Browse Publications Technical Papers 2001-01-1962
2001-05-07

The Fuel Additive/Lubricant Interactions: Compatibility Assessments in Field Studies and Laboratory Tests 2001-01-1962

Engine oil performance issues span a broad range of criteria, with the most often addressed including thermal and oxidative degradation control, anti-wear efficacy, contaminant suspension / dispersion capability, acid neutralization, maintenance of low temperature properties, and fuel economy retention. Each of these performance characteristics has an impact on the life expectancy of a lubricant. An additional factor that has been an area of ongoing research in this laboratory is the effect of fuel and fuel additives on the quality and performance of engine oils.
It is recognized that fuel can reach the thin film of lubricant on the cylinder wall prior to combustion in an internal combustion engine. In this manner the base fuel constituents and fuel additives can enter the crankcase unburned. Laser induced fluorescence studies conducted previously demonstrated the delivery mechanism in an optically accessible gasoline powered engine (1). The extent of fuel and fuel additive build-up in the oil in turn is dependent upon engine type, and operating cycle. Extended drain intervals further magnify any fuel/lubricant compatibility constraints or benefits that may exist.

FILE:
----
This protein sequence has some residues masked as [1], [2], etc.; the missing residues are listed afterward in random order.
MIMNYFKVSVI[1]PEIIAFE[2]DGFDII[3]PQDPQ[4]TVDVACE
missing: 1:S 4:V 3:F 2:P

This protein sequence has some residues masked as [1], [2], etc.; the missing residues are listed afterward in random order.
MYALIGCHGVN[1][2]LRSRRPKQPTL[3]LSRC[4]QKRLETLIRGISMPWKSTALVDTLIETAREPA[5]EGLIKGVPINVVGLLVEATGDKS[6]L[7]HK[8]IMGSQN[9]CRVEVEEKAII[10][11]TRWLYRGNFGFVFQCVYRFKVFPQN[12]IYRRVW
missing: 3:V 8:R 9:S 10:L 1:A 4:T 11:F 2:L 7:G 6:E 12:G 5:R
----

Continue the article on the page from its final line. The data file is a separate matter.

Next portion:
The effect of compliance fuel additives on passenger car engine oils containing Group I, Group III, and Group IV base stocks was examined as a function of drain interval in an extensive fleet test. Base stock influence on the lubricant's reaction to accumulating compliance fuel additives was significant in that the vehicle response ranged from no harm to catastrophic engine failure. The fleet results prompted the development of a proprietary in-house engine test to examine the no-harm nature of fuel additives as part of the fuel additive development program. Laboratory bench tests utilizing thermogravimetric analysis techniques, differential scanning calorimetry, and rheological instrumentation were also devised as part of the no-harm battery of tests. The field test data, engine dynamometer evaluations, and the bench methods used to examine fuel additive/lubricant compatibility are reviewed in light of base oil type and additive chemistry.

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